How Can English Leaders Make Primary Writing Moderation More Effective?

Here's my experience of a primary writing moderation meeting.

Whizzing out of the car park at pick-up time to beat rush hour traffic in order to get to another local school in time for a moderation meeting that started at 3:45, when clearly no-one from any other school could get there for that time.

Sitting in a cold school hall with my stack of books, having chosen pupils who were on the borderline between expected and greater depth, because I really wanted some other eyes to support my judgements.

Watching the NQT (at the time) next to me being told by another teacher that the presentation in her children's books was "so messy" and "there wasn't enough work" followed by me being told if I wanted to get my kids to greater depth, they'd have to "use more semicolons", even though the pupil in question has used them as well as a range of other higher level punctuation. 

Sound mildly familiar?

Internal writing moderation meetings have the potential to be such a powerful tool for staff and pupils alike. They can help staff to develop their understanding of the teacher assessment frameworks for KS1 and KS2, as well as the skills and knowledge pupils need to be able to demonstrate across the whole primary age phase. Good moderation meetings can reassure you that your teaching has allowed your pupils to make progress as well as showing what pupils could do with further instruction and practice.

So why do moderation meetings sometimes turn into a negative and highly critical process, leaving everyone feeling frustrated and defensive?


How can I make primary writing moderation meetings purposeful and positive?

Tone and expectations are crucial when leading a moderation meeting. If you've gathered a group of tired staff and say, "Right, you've got 30 minutes to swap books and say whether the child is working towards, at or above - off you go," you're going to get exactly that.

Only some staff, the ones who are tired and just want to go home, will make snap judgements (perhaps based on the number of semicolons 👀) in order to do that. You might also hear phrases like, "Oh yeah, they can do that [skill]" without seeing any evidence of it, yet it still gets ticked off the list. Some staff will spend all their time relentlessly pulling apart a child's work (with a healthy dose of subtle criticism about the class teacher thrown in) to stop you from having a looking at their books. And for those staff who go to moderation genuinely looking for support and professional dialogue, it's a waste of time.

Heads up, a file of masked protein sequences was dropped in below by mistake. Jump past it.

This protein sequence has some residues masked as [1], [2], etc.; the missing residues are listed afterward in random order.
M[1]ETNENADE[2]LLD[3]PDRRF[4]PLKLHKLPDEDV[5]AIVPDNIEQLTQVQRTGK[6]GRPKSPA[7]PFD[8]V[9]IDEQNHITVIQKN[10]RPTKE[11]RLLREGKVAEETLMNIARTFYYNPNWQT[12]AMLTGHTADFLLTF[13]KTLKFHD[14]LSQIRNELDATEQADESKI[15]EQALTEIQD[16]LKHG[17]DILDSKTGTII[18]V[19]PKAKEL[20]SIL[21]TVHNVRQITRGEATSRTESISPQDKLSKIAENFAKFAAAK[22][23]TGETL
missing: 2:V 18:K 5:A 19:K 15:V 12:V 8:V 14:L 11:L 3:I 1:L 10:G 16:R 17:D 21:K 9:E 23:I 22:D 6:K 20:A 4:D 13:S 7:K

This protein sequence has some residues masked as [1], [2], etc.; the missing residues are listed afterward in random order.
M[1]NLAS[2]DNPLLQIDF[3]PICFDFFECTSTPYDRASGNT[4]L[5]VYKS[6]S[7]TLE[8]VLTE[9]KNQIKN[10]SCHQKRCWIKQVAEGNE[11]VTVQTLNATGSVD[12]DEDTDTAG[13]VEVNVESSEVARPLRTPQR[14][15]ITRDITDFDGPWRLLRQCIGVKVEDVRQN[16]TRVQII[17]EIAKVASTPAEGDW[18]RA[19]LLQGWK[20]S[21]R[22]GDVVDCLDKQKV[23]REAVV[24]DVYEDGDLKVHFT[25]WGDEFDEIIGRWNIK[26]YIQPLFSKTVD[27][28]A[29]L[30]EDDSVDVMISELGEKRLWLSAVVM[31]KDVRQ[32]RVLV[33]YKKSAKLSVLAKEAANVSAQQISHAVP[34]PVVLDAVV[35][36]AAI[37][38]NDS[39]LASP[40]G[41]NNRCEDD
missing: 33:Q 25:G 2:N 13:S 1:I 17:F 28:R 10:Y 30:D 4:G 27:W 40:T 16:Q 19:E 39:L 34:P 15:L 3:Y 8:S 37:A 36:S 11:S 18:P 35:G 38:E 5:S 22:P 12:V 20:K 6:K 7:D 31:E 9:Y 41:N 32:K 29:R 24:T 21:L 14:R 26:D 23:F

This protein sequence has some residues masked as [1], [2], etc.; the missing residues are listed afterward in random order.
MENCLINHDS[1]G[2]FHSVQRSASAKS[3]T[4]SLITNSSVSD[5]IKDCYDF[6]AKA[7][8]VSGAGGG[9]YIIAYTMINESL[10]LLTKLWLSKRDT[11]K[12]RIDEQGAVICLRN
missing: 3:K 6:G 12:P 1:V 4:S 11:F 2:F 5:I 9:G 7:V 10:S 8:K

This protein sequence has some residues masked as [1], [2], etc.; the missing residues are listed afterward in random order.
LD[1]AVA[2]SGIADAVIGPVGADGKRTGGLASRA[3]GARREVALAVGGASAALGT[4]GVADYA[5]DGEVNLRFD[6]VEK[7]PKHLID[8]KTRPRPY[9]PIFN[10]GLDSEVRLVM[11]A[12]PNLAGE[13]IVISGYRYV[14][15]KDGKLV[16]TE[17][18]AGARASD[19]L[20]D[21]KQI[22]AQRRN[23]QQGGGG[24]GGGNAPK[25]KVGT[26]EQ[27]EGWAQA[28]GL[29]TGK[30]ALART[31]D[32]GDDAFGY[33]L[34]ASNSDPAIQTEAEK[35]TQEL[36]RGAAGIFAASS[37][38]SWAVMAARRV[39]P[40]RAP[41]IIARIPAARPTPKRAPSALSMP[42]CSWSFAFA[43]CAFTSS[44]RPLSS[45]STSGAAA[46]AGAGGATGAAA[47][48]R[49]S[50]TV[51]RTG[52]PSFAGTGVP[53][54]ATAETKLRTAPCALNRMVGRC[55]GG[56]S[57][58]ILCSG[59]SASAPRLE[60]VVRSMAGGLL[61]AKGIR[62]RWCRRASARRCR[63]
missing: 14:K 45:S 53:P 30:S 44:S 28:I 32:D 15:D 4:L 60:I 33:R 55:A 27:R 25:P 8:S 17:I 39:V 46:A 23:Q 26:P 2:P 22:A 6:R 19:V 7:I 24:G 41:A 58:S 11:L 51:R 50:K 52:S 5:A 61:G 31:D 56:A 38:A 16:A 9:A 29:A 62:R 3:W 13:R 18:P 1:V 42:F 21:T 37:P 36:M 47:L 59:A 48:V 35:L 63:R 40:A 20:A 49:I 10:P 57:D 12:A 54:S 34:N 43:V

So, here's what to do instead.

Make the expectation that your moderation is about professional dialogue, not right-or-wrong judgements. There is no SATs for writing so no scaled scores and no absolute answer - it's a teacher-assessed judgement against the teacher assessment framework. This can be the basis for your moderation meetings to get staff talking about why they believe a pupil is working at a certain level and to get the moderator to have this dialogue with them, rather than a pair of teachers sitting in silence while they scrutinise each and every element of a child's work (including the number of semicolons - yes, I'm still bitter about it.)


How can sentence stems support professional dialogue in primary writing moderation?

So, you might be thinking "Well, professional dialogue is all well and good, but how do I support this when leading moderation?"

Sentence stems are a great way to do this because (just like we'd do to support pupil learning) they provide a scaffold upon which to base the professional dialogue. It's going to support all staff to talk about the assessments they've made and why. For less experienced staff, it gives them a deeper insight into writing assessment and the expectations for children's outcomes in different year groups. Sentence stems can also help colleagues in EYFS, Year 2 and Year 6 to be able to talk about their children's work if their pupils are selected for local authority writing moderation.